Fig. 1
figure 1

Multiplanar reconstruction of post-contrast abdominal computed tomography demonstrating the size, location, and discrete nature of the pancreatic cyst

A sample of fluid was obtained from the structure which had a moderate cellularity in a moderately-basophilic, lightly and finely granular background with numerous red blood cells (RBCs) and acellular debris. Biochemical analysis of the fluid sampled identified a total protein level of less than 20 g/l, albumin less than 10 g/l, amylase and lipase values of 15,570 U/L and 1150 U/L were measured, respectively and a glucose concentration of 3.57 mmol/l.

On the day of surgical exploration, the dog was pre-medicated with medetomidine hydrochloride 1μg/kg (0.0004 mg/lb) (sedastart 1 mg/ml) and methadone 0.2 mg/kg (0.09 mg/lb) (synthadon 10 mg/ml).Footnote 5 She was co-induced using a combination of ketamine 1 mg/kg (0.45 mg/lb) (ketamidor 100 mg /ml)Footnote 6 and propofol 1 mg /kg (0.45 mg/lb) (propofol-lipuro 10 mg/ml). An appropriate plane of anaesthesia was maintained using sevoflourane in oxygen. As additional analgesia she was administered a morphine epidural at 0.2 mg/kg (0.9 mg/lb) diluted in 5 ml saline. A fentanyl (fentadon 50μg/ml)Footnote 7 continuous rate infusion (CRI) at a rate of 1-2μg/kg/hr. (0.0004–0.0008 mg/lb./hr), following a loading dose of 2μg/kg (0.0008 mg/lb) IV and Lidocaine (lidocaine hydrochloride 5% solution)Footnote 8 CRI at a rate of 1–3 mg/kg/hr. (0.45–1.3 mg/lb./hr) following a loading dose of 2 mg/kg (1.3 mg/lb) IV were also used as adjunctive analgesia based on her nociceptive response to surgery, as deemed appropriate by the attending anaesthetist.

A standard ventral midline coeliotomy was performed from the xiphoid process to the pubis. The large ovoid structure was identified in the cranial mid-abdomen, consistent with the computed tomographic description of location and was confirmed to arise from the pancreas, at the junction between the left and the right limbs. The right limb of the pancreas was grossly normal and present within its physiological anatomical location. The left limb of the pancreas was oedematous and confluent with the surface of the mass. There was minimal adhesion of the mass to the remaining intra-abdominal structures. A partial pancreatectomy, the left limb was performed to allow complete removal of the cystic structure, en-bloc (Figs. 2 and 3).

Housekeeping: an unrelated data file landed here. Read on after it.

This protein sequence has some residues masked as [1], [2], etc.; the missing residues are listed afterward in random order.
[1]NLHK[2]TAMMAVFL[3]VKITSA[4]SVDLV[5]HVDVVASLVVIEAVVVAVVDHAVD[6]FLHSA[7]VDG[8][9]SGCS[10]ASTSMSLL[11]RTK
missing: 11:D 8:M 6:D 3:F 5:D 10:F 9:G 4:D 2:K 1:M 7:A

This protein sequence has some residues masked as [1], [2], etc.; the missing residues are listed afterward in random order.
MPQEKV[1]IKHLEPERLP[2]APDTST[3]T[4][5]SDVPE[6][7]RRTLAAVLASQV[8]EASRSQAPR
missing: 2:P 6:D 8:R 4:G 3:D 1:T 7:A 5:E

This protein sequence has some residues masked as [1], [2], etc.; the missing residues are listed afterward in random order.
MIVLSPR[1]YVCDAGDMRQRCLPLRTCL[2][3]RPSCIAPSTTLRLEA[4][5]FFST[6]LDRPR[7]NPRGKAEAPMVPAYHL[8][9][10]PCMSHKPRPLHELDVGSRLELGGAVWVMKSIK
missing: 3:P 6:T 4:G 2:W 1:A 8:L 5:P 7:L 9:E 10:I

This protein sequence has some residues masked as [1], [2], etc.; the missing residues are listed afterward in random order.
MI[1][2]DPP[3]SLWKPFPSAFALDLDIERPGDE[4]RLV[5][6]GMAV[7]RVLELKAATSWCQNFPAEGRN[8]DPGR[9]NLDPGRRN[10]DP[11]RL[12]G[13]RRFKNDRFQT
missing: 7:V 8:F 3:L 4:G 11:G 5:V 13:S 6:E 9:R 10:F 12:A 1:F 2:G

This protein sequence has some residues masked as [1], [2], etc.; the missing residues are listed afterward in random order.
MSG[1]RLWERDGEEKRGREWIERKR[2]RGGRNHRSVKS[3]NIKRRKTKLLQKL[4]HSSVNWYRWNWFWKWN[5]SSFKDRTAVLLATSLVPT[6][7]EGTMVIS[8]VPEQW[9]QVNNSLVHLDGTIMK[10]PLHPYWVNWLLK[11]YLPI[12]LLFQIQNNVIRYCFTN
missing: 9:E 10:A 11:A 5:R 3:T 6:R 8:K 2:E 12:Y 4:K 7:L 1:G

Fig. 2
figure 2

Intra operative: Left: The initial approach into the abdominal cavity identifying the gross omental overlay of the cyst (*). Right: The cystic structure and its association with the pancreas (†)

Fig. 3
figure 3

The cyst following the en-block excision, note the (*) highlighting the left limb of the pancreas and a syringe with a sample of the cystic contents

Additional procedures performed, included ovariectomy, repair of the non-reducible umbilical hernia and the placement of an oesphagostomy feeding tube, due to risk of likely development of pancreatitis subsequent to surgery. No intra-operative complications were encountered. Abdominal closure was performed using 2.0 polydioxanone (2.0 PDS, Ethicon)Footnote 9 for the external rectus sheath in a simple continuous pattern, 3.0 poliglycapone (3.0 Monocryl 3.0, Ethicon)Footnote 10 for the subcutis and the 3.0 Nylon (3.0 Ethilon, Ethicon)Footnote 11 for cutaneous cruciate sutures.

The entire mass was submitted to the institutional anatomic pathology department and sections of the wall (Fig. 3) of the mass were subsequently processed and sectioned for histopathological assessment. Histopathological assessment identified a thick fibromuscular wall lined by a well regimented hyperplastic tall columnar epithelium was confirmed with basally located round to ovoid nuclei featuring fine chromatin stippling and abundant apically located and surface mucin. A small focus of normal appearing pancreatic tissue was also noted intimately associated with the cyst wall in one submitted section (Fig. 4). This picture was captured using an Olympus EP50 microscope digital camera mounted on an Olympus BX50 microscope. The lesion was photographed at a magnification of × 400. The diagnosis of a true pancreatic cyst was confirmed and thought to be congenital in nature and derived from the larger tributaries of the pancreatic ductular system.

Fig. 4
figure 4

Histopathological examination of the cystic mass identified a thick fibromuscular wall lined by well regimented tall columnar epithelium (1 mitotic figure per 2 hpfs counted) with finely granular basophilic material in the apical cytoplasm and basally located round to ovoid nuclei featuring fine chromatin stippling

The dog recovered uneventfully from anaesthesia and was maintained in the hospital intensive care unit overnight. Within 12 h of surgery finish, the dog was eating and drinking voluntarily, and the oesophagostomy feeding tube was not employed. Post-operative analgesia was provided via a continuation of the fentanyl (fentadon 50μg/ml)Footnote 12 and lidocaine (lidocaine hydrochloride 5% solution)Footnote 13 CRI for the initial hours after surgery and once discontinued maintained on methadone 0.2 mg/kg (0.09 mg/lb) (synthadon 10 mg/ml)Footnote 14 IV if deemed painful according to the Glasgow Pain scale [7], which in this case was only given once.

The dog was discharged from hospital three days post-operatively with orally administered non-steroidal anti-inflammatory medication, meloxicam 0.1 mg/kg (0.045 mg/lb) once daily (metacam 1.5 mg/ml).Footnote 15 She also had instructions including exercise modification and wound care advice. A twenty-nine month follow-up was available for the patient via telephone conversation with the owners. Her owners reported no abnormalities, no clinical signs and described her as a normal dog.